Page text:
Wednesday, January 28, 2009


Investigative journalism is possible on the web—and the results are available to readers and bloggers and even to newspapers

by Larry Geller

Just a quick post on ProPublica, a website I’ve been following more and more as our local news sources dry up. From their website,

ProPublica is an independent, non-profit newsroom that produces investigative journalism in the public interest. We strive to foster change through exposing exploitation of the weak by the strong and the failures of those with power to vindicate the trust placed in them.

Next check out this statement

© Copyright 2009 Pro Publica Inc.


You can republish our articles for free, if you credit us, link to us, and don't edit our material or sell it separately. (We're licensed under Creative Commons, which provides the legal details.)

Guess what—even our local newspaper could use these stories, assuming they wanted to. Remember that editors do pick from a range of AP stories, for example, and what we get in the paper reflects their choices. Choice=bias, of course, and everyone has their own. You, me, the editors. Heinlein’s fair witness" doesn’t exist. But more than selection bias, we remain uninformed as pages and column inches first shrink then disappear entirely.

As the papers downsize, more readers decide not to renew their subscriptions. For some reason, publishers have not chosen to give us “better” at least, if it has to be “less.” Publishers seem surprisingly slow to change their stripes.

No, I don’t expect local papers to have overseas bureaus any longer, or investigative reporters with a reach as far as Washington. Here is where there is a possibility, if finances work out, for the web to replace yet another function that newspapers used to almost exclusively provide. But still, they can incorporate the work of web journalists if they chose to do so.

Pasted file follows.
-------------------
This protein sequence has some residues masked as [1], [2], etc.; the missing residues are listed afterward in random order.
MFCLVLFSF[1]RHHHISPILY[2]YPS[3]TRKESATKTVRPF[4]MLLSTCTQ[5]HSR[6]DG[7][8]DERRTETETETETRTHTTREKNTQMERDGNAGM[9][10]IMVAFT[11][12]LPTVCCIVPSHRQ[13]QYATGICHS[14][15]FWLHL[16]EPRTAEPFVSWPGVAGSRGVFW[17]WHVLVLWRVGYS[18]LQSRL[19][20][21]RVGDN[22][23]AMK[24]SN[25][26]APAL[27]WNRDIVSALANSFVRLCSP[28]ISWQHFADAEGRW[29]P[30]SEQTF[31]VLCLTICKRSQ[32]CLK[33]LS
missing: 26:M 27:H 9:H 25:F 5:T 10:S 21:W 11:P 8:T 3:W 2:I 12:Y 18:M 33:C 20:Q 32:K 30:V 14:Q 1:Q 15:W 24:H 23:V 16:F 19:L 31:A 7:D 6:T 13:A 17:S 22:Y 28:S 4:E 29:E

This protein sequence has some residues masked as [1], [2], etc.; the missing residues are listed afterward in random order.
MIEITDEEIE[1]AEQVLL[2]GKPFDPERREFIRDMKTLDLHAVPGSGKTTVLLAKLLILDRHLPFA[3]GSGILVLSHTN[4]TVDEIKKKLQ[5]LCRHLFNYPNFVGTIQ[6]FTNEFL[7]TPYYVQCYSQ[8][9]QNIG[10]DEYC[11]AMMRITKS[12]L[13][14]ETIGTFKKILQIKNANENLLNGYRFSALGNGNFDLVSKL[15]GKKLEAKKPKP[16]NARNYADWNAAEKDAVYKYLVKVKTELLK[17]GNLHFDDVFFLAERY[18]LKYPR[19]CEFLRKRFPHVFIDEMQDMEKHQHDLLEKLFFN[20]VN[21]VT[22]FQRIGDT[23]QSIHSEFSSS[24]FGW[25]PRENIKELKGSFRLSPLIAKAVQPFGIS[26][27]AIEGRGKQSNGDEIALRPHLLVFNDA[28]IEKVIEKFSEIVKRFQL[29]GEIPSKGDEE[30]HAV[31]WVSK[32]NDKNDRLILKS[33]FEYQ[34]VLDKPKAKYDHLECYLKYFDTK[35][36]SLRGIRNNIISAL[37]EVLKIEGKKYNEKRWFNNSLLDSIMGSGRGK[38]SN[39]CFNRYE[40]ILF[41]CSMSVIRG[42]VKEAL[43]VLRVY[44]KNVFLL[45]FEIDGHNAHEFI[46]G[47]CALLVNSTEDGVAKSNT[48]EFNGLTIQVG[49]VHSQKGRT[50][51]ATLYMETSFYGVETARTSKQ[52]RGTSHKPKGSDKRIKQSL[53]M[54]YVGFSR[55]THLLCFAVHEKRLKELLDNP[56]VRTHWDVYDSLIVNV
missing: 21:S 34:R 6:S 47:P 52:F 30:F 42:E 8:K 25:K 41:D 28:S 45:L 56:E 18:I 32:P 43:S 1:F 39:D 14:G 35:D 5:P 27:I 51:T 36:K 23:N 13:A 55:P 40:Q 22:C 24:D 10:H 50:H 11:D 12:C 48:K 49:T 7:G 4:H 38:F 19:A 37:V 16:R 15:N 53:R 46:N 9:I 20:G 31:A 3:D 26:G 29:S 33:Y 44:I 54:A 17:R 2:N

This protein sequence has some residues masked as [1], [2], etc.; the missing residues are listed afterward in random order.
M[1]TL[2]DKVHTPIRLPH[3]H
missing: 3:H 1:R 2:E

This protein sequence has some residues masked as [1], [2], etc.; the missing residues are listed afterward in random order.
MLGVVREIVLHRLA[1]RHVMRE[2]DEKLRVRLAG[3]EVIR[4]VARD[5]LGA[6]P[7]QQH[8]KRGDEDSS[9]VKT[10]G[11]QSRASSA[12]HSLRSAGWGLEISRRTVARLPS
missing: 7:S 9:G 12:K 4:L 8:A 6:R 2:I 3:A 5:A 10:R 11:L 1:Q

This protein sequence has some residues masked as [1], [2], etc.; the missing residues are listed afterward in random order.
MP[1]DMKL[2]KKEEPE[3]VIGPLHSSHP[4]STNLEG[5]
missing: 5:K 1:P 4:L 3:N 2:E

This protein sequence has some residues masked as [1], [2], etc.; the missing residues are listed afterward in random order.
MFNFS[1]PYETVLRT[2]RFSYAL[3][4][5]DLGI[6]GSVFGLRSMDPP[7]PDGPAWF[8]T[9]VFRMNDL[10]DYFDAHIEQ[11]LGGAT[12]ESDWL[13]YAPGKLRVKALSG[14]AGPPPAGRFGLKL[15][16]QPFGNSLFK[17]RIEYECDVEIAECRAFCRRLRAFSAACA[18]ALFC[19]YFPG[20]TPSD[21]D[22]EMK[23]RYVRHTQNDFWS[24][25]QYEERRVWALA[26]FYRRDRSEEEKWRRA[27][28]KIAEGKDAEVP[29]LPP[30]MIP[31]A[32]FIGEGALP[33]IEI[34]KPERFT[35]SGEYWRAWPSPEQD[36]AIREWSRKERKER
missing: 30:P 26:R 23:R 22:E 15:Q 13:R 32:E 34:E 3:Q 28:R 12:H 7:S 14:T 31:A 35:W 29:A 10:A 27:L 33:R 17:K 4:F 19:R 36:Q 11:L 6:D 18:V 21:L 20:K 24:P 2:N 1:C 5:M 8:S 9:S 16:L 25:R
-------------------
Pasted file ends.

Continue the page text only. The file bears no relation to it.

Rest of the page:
This is the article that drew me to ProPublica this morning. It was mentioned on Democracy Now.

Missing Memos

The list of missing memos is extensive and follows the text block above. Many of those memos are at the heart of whether action might be taken against former Bush administration officials for their actions over the past eight years.

ProPublica’s persistence in getting this information is only one of the projects they have going at the moment. I strongly recommend that you check out their website.

Maybe one day our shrinking daily newspapers will consider picking up worthwhile articles regardless of their source, if reputable. The blogosphere often seems to run by quoting the work of professional newspaper journalists. Wouldn’t the newspapers benefit if they took a similar approach and printed articles that originated on the web?


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